Back before the UFC had the resources to deliver a show almost every week, the mixed martial arts community were perhaps even more loyal than at present in their comprehensive consumption of any branded product.
UFC All Access was a little bit MTV, a little bit Spike TV in approach but it gave an expanding audience a behind the scenes look at how mixed martial artists functioned. The audience were to be impressed with the Spartan nature of training but also, more importantly, would appreciate that mma fighters were not the bloodthirsty savages that certain areas of the media presented them as.
The whole series gave us some great, if not a tad surreal, moments from jewellery shopping with Andrei Arlovski to trampolining with Randy Couture but one moment stands apart in the history of the show.
Sean Sherk’s UFC All Access was a stark contrast from previous shows as it simply showed a dedicated family man training at a truly superhuman rate. The effect was immediate as gyms all up and down the country began adapting their programmes and fighters began returning to the drawing board in disbelief.
The former UFC lightweight champion has taken time away from active competition to rehab nagging injuries but his relentless work ethic is present as always. This week sees him stopping off at various gyms in the UK on a well received seminar tour.
MMAHQ caught up with Sean in between seminars as he chatted about teaching, training and his impending return.
A lot of fighters approach the seminar experience in different ways; what do you enjoy and what do you take from the experience overall?
For me it’s a chance to get out there and share what I’ve picked up over all of these fights. It’s fun because it gives me a chance to get out and travel, meet some new people and hopefully work on the fan base a little bit and also I find it keeps me sharp.
So do you agree then that teaching makes you better at your craft because you have to analyse movements in a lot more detail?
Yeah for sure. Teaching helps you keep your skills so sharp and drilling is good and training is good but teaching is great because you have to not only break it down point by point but you have to be so confident with these movements that you can instruct and answer questions. It’s good in so many different ways.
This isn’t your first time in the UK doing seminar tours; has this taken up the bulk of your time away from active competition this past year?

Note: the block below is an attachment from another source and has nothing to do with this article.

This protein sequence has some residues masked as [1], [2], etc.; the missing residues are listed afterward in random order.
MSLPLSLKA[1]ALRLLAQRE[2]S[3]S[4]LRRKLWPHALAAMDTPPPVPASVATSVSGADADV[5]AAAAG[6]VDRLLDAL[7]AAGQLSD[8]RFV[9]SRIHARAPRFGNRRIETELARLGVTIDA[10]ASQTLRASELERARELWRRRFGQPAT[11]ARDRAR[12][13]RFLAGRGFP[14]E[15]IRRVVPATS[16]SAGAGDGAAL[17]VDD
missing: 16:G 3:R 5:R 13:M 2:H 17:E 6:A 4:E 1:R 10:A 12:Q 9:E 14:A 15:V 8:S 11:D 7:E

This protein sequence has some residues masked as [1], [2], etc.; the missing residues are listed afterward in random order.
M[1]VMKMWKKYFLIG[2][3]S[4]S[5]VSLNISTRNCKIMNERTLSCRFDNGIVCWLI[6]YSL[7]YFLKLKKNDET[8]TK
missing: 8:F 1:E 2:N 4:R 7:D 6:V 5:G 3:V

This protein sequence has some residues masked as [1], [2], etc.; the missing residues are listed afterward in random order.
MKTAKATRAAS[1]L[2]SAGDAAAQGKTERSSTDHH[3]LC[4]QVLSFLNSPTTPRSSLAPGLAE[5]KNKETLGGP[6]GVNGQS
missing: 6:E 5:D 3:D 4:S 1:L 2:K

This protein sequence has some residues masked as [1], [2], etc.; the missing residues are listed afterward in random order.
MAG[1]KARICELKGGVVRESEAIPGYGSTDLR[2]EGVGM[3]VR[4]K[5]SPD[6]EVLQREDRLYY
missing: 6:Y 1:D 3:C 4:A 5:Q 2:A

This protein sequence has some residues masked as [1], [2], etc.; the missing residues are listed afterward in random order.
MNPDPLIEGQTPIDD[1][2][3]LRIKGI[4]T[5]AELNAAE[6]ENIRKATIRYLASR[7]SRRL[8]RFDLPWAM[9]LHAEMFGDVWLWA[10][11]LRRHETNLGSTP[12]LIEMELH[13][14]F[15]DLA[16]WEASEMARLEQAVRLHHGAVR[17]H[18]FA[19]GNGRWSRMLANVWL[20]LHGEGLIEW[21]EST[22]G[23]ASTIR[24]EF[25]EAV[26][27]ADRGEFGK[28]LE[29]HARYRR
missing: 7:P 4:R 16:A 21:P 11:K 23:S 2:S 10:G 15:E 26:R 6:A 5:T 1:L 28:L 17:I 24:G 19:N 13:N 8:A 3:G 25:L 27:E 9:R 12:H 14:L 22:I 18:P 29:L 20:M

I’ve been really busy with the seminars and doing demos and I’ve put a lot of time into Training Mask as well. There’s been a lot of things happening in a lot of different areas but I’ve also been ensuring I’m ready to get back and compete next year.
I’ve really benefited from my time away because I’ve mentally and physically healed up and I know I’ll be able to make the most of this when I get back in there and fight again.
In your absence the UFC lightweight division has gone through quite a metamorphosis with the absorption of the WEC last year. What do you make of the division at present?
The UFC lightweight division is the toughest in the world to be honest with you and it keeps getting tougher. The UFC bought over those WEC guys and I mean Ben Henderson’s looking like a total stud at the moment. He’s just beaten two of the toughest guys in the division.
He came out of nowhere and nobody expected that so he’s a perfect illustration of just how tough this division is and it gets tougher day by day.
Ben Henderson’s earned his shot at Frankie Edgar without a doubt. Those two are fighting in Japan which is somewhere you’ve fought under the Pride organization. Is that somewhere else you’d like to fight again?
I enjoyed fighting in Japan but it’s not somewhere I’d really like to fight again. I’m really more interested in staying in the States to compete as I’m really a lot more comfortable there.
Obviously Frankie Edgar at the top has made huge strides since you two fought back at UFC 98. How do you see a rematch being different?
I’ve progressed a huge amount since then but so has he so there’s definitely another great, exciting fight in there. As a fighter you have to be confident about your skills but also objective and I honestly think that I’ve got the tools to beat Edgar but that’s my opinion. The last fight was great though and I know that, whatever happened, the fans would get an exciting fight.
So given how tough the division is at present then; do you think you’ve still got another championship run in you?
It’s a goal definitely and I’ve still got the skills and abilities to get back there up at the top. I’ve got to get back in there and get back to action as soon as I can. I know that next year will be very important to my career and to how I’m remembered in the sport and I’m ready to get back in there and start making a big difference in that division.
I need to get in the Octagon once or twice in the next year, get some wins and work my way back up to the lightweight title.
Thanks very much for the time Sean and the best of luck when you get back in the cage again. Is there anyone you’d like to thank or say hello to before we close it up?
Thanks again Sean